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Disabled organizations are calling for more accessible medical practices
According to the associations of disabled people, numerous medical practices in Germany are not suitable for disabled people. Often only minimum standards such as the establishment of a disabled parking space would be met. However, the fewest medical practices guarantee actual accessibility for all disabled people, according to the criticism of the Federal Competence Center for Accessibility (BKB).
In view of the existing deficits, the Federal Competence Center for Accessibility as a special-purpose association of 15 social and handicapped associations has called for the establishment of additional barrier-free medical practices. Wheelchair access is by no means automatically equated with barrier-free. Hannelore Loskill, board member of the BKB, criticized the news agency "dapd" about the grievances in access to medical practices for disabled people and called for a Germany-wide action plan to improve accessibility in medical practices.
150,000 doctor's practices that are not accessible to disabled people The BKB expert not only has access to wheelchair accessibility, but also disabled access for people with other disabilities, such as blind or deaf people. Most of the clinics or medical practices declared to be suitable for the disabled are adequately equipped for wheelchair users, but people with visual impairments still face considerable difficulties here, Loskill explained. In relation to all forms of disability, there is "no region in Germany that could be said to have barrier-free medical practices," the BKB board member criticized. As the associations of disabled people report, the medical directory of the Health Foundation in Germany lists around 68,000 doctors who have at least partially designed their practices for disabled patients. However, the experts at the BKB criticize the fact that in some cases only the minimum requirements, such as a disabled parking space, are met. Comprehensive accessibility is often not guaranteed. According to the medical directory of the Health Foundation, around 152,000 medical practices are not suitable for the disabled or the doctors have not given any information on this
Accessibility for all disabled people According to the BKB, when setting up more physician-friendly medical practices, it is not enough if the practices can be reached at ground level or by elevator, but also for the visually impaired and deaf. For example, visually impaired people would often have difficulty finding the elevator if it was made of glass. Afterwards, they are usually given a form to fill out when they first visit the doctor, which they cannot fill out on their own. If those affected point this out, they are often “not treated very kindly”, criticized Hannelore Loskill.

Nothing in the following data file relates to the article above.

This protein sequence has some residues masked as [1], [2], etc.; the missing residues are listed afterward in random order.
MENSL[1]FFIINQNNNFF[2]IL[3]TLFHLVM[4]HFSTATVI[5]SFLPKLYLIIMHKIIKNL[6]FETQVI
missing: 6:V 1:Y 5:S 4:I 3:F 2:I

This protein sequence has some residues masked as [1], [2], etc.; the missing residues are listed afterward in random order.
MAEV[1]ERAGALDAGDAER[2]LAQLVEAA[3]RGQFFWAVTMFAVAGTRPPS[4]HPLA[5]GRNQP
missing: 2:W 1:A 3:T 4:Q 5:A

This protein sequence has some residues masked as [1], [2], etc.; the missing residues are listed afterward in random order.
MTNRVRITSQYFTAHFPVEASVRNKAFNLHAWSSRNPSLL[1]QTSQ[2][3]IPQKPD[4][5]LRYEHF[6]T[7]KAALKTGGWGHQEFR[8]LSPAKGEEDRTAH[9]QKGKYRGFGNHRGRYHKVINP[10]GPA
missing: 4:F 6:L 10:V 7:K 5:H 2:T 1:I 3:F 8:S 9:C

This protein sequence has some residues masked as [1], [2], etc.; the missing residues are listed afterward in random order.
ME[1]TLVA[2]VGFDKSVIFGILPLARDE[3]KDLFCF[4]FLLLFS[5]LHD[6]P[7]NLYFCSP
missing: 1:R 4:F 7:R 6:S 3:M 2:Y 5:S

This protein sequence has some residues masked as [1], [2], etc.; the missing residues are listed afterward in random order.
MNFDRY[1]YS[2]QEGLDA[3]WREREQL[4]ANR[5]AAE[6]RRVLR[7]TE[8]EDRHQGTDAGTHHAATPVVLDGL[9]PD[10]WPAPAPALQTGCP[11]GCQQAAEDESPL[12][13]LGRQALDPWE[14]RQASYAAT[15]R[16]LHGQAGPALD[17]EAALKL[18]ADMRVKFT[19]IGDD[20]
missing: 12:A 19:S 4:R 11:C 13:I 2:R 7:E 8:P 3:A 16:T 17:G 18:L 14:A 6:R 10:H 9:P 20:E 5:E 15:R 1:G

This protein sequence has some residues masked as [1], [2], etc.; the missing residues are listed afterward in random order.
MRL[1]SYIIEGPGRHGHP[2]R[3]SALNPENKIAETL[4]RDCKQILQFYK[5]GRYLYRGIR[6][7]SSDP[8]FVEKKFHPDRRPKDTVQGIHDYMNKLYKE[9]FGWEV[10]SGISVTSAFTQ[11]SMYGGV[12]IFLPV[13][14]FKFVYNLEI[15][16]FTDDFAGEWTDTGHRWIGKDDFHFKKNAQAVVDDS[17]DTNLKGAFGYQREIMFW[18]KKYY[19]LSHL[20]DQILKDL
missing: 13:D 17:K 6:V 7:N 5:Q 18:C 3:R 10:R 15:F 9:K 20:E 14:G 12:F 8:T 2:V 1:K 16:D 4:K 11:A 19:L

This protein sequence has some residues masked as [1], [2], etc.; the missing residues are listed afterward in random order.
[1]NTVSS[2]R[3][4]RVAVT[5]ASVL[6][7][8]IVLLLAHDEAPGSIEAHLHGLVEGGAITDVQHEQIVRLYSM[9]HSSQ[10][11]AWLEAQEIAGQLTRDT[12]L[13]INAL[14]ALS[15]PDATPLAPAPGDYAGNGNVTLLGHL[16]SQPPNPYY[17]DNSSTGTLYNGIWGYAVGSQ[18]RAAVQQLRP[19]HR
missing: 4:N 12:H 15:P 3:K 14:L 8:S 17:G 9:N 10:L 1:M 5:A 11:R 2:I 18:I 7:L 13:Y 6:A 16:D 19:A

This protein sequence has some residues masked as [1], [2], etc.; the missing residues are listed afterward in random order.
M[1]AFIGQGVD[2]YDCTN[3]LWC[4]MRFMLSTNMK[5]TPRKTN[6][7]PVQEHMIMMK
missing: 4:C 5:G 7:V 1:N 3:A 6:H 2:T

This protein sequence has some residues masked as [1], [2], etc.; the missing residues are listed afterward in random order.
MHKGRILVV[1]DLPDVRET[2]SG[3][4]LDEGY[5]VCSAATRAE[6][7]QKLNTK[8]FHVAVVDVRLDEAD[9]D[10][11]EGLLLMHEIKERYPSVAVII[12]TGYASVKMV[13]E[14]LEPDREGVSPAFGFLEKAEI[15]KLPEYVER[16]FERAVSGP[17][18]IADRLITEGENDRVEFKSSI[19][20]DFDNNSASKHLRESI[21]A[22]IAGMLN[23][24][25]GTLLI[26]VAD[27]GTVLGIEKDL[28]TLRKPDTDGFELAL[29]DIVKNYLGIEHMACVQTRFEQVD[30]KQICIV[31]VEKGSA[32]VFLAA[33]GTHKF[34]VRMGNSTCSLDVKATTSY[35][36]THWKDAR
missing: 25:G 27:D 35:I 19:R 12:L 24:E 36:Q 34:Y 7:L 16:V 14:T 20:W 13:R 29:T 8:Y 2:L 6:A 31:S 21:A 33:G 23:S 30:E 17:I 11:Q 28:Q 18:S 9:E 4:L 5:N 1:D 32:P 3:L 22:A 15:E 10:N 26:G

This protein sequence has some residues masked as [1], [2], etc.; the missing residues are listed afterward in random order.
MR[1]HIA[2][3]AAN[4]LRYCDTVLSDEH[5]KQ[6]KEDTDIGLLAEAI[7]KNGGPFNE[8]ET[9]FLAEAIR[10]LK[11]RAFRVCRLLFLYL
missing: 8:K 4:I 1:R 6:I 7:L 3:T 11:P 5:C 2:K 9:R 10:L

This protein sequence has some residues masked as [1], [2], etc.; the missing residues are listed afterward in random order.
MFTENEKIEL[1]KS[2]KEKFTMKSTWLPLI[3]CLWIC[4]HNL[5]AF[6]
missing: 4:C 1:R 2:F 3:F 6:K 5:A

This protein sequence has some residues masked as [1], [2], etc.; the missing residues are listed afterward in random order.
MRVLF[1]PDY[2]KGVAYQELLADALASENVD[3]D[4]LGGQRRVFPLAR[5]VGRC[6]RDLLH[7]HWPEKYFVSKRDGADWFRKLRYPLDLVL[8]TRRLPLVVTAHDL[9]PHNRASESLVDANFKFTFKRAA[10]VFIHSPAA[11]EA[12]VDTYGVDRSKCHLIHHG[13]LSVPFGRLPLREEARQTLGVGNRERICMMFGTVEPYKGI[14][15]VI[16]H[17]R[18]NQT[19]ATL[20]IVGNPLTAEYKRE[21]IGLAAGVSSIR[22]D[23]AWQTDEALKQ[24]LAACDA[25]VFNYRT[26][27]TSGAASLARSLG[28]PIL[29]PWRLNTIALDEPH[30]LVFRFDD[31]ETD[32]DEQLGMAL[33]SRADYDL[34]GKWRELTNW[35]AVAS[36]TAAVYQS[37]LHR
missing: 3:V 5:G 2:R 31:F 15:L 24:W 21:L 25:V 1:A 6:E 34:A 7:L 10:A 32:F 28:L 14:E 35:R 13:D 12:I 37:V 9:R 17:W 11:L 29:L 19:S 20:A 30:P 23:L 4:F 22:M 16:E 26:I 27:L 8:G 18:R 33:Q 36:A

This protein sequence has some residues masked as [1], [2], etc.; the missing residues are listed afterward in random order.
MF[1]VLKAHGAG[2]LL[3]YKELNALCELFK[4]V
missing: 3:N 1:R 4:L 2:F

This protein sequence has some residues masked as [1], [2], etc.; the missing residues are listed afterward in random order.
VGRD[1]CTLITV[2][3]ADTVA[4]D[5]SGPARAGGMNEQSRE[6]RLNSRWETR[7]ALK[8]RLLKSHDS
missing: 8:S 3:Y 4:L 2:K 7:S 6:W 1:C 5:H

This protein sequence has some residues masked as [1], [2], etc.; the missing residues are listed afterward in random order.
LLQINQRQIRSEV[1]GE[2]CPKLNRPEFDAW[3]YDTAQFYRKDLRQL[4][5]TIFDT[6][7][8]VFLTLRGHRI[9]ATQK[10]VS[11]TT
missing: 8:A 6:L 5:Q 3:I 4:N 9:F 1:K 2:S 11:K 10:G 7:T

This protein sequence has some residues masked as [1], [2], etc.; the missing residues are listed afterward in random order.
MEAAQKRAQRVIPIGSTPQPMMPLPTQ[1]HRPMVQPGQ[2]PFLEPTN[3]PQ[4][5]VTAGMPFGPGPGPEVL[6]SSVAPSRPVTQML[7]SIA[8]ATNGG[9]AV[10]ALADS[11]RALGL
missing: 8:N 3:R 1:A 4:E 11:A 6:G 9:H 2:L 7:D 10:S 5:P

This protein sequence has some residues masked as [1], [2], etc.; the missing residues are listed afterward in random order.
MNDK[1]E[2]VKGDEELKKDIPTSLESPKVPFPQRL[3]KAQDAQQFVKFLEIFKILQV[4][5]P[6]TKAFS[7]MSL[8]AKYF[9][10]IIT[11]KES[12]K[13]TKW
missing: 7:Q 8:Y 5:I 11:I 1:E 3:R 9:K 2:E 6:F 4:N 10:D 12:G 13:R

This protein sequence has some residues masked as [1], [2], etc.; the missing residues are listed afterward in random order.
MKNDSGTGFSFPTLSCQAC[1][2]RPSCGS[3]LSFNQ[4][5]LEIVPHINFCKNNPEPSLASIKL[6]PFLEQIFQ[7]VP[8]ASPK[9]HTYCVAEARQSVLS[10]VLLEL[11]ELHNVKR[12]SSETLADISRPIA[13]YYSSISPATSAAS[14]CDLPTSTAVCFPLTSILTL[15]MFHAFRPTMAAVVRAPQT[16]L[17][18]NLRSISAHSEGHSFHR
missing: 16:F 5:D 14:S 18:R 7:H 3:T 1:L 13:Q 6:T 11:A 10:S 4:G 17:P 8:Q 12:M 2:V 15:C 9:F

Accessibility is a vague term According to the associations of disabled people, the unclear use of the term “accessibility” unnecessarily complicates the selection of suitable medical practices for people with physical impairments. Hannelore Loskill explained that the "only barrier-free statement actually doesn't say anything" about access to a doctor's office for the disabled. The term is interpreted too differently, and the expert believes that a clear distinction as to what types of disabilities a doctor's office is geared towards would be far more helpful. In order to ensure that doctors who describe their practice as handicapped-friendly also adhere to it, the information would have to be checked regularly or confirmed by a certification according to the disability associations.
Accessibility problems in medical practices threaten to increase in general Accessibility is an increasingly important topic in everyday life, not least because of demographic change and the progressive aging of society. It is therefore all the more regrettable that the desirable standards are often not achieved in medical practices. According to Hannelore Loskill, the problem threatens to worsen in the future, because on the one hand more people with age-related physical limitations come to the practices and on the other hand more doctors are retiring. These could be the doctor's offices ", which are already located barrier-free on the ground floor," says Loskill. (fp)
Image: Albrecht E. Arnold / pixelio.de